Police budget covers facilitator's fee

UPDATED, Nov. 25: The impact of Lt. Rick Pedrini's published words more than a year ago continued to echo in town as an estimated 50 people came together at First Parish Unitarian Universalist church on Sunday, Nov. 17, in an effort called "Creating Safe Communities."

AFR logoArlington Fights Racism logo

Rick PinderhughesPinderhughes

Organized by Arlington Fights Racism (AFR), the group responded to questions about the meeting from YourArlington with a statement. It said that this is the first of several discussions aimed at reaching more residents of Arlington, "with the goal of understanding the state of our community today."

Participants ranged from longtime residents to the newest, with the majority of attendees representing those groups who said they are harmed by Lt. Pedrini's words, published in a statewide publication in October 2018. Read them here >>

Visions Inc. evaluating APD

Several members of the Arlington Human Rights Commission, and one member of the Select Board, Joseph Curro Jr. also participated. "I attended primarily to listen," he wrote Nov. 25. "I was moved by the candor of those in my breakout group in relating both their own life experiences and those of their friends and loved ones. Conversations like these make our community stronger." 

The event was facilitated by Dr. Rick Pinderhughes of Visions Inc., the same organization that is conducting the bias evaluation of the Arlington Police Department, the statement said.

"When town leaders learned that AFR organizers had brought Dr. Pinderhughes in with their own resources, they demonstrated their support by paying his fee on our behalf," the statement said.

Acting Chief Juliann Flaherty told YourArlington the fee was $1,000. Town Manager Adam Chapdelaine said the amount came from the police budget.

The AFR statement said said it had received "a letter of support and in respect of our wishes, they were not present at the event." Police officers were not invited. Read the letter from Flaherty here >> 

'Brave' space

Pinderhughes opened the event by explaining the norms and guidelines of this community forum and how to create a “brave” space, the statement says.

Participants then broke into four groups of about 10 to 15 people each, to give everyone a chance to speak.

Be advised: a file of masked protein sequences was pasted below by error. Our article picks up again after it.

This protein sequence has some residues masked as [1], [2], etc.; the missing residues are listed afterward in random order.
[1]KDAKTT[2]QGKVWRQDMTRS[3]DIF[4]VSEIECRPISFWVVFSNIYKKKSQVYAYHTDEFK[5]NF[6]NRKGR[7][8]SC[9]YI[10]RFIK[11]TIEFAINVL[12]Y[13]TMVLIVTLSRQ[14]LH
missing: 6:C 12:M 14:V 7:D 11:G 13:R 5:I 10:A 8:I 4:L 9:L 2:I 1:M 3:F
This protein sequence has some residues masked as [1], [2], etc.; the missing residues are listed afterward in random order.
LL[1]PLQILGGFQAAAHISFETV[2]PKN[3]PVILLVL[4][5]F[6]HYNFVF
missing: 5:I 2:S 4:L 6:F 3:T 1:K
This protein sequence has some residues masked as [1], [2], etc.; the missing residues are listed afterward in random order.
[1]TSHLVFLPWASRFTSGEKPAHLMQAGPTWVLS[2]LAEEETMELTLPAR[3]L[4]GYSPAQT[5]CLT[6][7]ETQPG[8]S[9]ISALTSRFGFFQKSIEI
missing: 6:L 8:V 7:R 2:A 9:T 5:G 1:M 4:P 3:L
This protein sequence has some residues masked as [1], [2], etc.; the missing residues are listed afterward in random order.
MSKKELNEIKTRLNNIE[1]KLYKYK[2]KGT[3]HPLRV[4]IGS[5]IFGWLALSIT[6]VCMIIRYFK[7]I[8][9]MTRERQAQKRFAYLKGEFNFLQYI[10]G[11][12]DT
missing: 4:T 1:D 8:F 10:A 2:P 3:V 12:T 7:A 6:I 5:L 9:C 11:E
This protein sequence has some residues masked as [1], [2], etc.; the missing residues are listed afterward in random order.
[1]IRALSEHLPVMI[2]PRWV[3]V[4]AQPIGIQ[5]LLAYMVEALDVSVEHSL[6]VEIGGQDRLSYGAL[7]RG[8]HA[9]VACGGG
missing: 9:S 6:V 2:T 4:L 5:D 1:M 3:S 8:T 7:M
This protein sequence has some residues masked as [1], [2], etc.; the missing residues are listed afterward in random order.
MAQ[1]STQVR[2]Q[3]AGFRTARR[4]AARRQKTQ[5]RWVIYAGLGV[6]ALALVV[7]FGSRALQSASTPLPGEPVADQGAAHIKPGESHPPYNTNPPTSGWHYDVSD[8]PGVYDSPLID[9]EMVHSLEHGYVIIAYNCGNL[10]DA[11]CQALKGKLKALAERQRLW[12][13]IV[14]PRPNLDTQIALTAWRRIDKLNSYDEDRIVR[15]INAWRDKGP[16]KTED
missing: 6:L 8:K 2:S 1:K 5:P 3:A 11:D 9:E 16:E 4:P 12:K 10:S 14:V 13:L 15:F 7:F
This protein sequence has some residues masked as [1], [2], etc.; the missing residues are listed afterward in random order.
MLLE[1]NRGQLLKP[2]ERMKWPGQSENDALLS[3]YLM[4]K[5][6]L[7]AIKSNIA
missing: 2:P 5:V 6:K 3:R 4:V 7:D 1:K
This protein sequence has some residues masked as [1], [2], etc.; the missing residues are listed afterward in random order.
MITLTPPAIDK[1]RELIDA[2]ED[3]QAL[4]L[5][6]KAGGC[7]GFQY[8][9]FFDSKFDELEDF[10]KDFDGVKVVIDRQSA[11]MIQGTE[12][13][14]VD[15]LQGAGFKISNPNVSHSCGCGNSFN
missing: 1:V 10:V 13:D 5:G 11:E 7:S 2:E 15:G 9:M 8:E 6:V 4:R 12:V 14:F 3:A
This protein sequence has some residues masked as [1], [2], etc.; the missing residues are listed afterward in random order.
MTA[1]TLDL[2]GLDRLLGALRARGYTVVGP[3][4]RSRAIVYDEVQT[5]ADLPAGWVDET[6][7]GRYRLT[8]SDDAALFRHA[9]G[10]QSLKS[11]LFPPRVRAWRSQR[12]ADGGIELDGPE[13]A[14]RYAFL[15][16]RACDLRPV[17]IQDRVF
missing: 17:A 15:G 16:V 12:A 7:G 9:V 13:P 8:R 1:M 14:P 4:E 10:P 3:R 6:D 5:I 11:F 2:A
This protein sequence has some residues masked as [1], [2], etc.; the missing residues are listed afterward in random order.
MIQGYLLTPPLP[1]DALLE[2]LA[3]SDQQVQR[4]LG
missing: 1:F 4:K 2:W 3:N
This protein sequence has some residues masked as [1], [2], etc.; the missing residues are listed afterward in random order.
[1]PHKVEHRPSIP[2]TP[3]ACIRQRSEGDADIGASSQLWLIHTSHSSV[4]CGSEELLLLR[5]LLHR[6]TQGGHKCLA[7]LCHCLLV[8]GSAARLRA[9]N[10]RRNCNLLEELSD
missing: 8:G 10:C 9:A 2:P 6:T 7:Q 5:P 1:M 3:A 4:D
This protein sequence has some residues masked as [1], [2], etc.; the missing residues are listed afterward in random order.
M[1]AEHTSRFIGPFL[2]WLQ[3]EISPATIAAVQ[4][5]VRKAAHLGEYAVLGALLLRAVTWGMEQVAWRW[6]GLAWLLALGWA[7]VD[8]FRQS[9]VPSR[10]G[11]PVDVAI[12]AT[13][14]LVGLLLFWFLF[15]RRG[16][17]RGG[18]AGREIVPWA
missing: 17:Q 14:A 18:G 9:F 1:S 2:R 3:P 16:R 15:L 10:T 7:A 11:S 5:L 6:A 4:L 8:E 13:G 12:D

"Some came to tell their stories of how they have directly experienced racism, prejudice, and bias in our town," the statement says. "Some came to express their fears and concerns for our future and that of our children.

"Some came to share stories of people they know who did not yet feel safe to tell it themselves and some came to respectfully listen, to gain a greater understanding of their neighbors.

"All were promised that their words would be held in anonymity, that they could speak without fear of reprisals.

"The group then came back together and Dr. Pinderhughes asked for closing thoughts on how to address these harms.


"Recommendations included: holding public shows of support for the marginalized, continuing to push town leaders for open and transparent communication regarding the work being done with APD, requiring Lt. Pedrini to publicly address those he has harmed, requesting that town leaders acknowledge that the restorative justice process in this case was seriously flawed to avoid setting precedents for other towns, and requiring the town to create a clear policy for all town employees about hate speech on social media."

These goals reflected earlier comments expressed at three Select Board meetings since September, including one in October, when 27 people spoke

They refer to a restorative-justice process used last winter in the officer's case after he was placed in paid leave. The process led to his making a public apology, to his reinstatement last April 15 and to the decision this fall to keep the officer on administrative duties. He has been with the department since 1996.

"As this is an ongoing process in understanding how the members of our community have been harmed," the statement says, "we do not expect fast and easy answers to our problems. AFR will continue its efforts to build trust through reaching out to the community.

"We currently plan to hold the next event in March. We hope that you will join us. Please visit our website at www.ArlingtonFightsRacism.com for more information and updates as well as to subscribe to our email list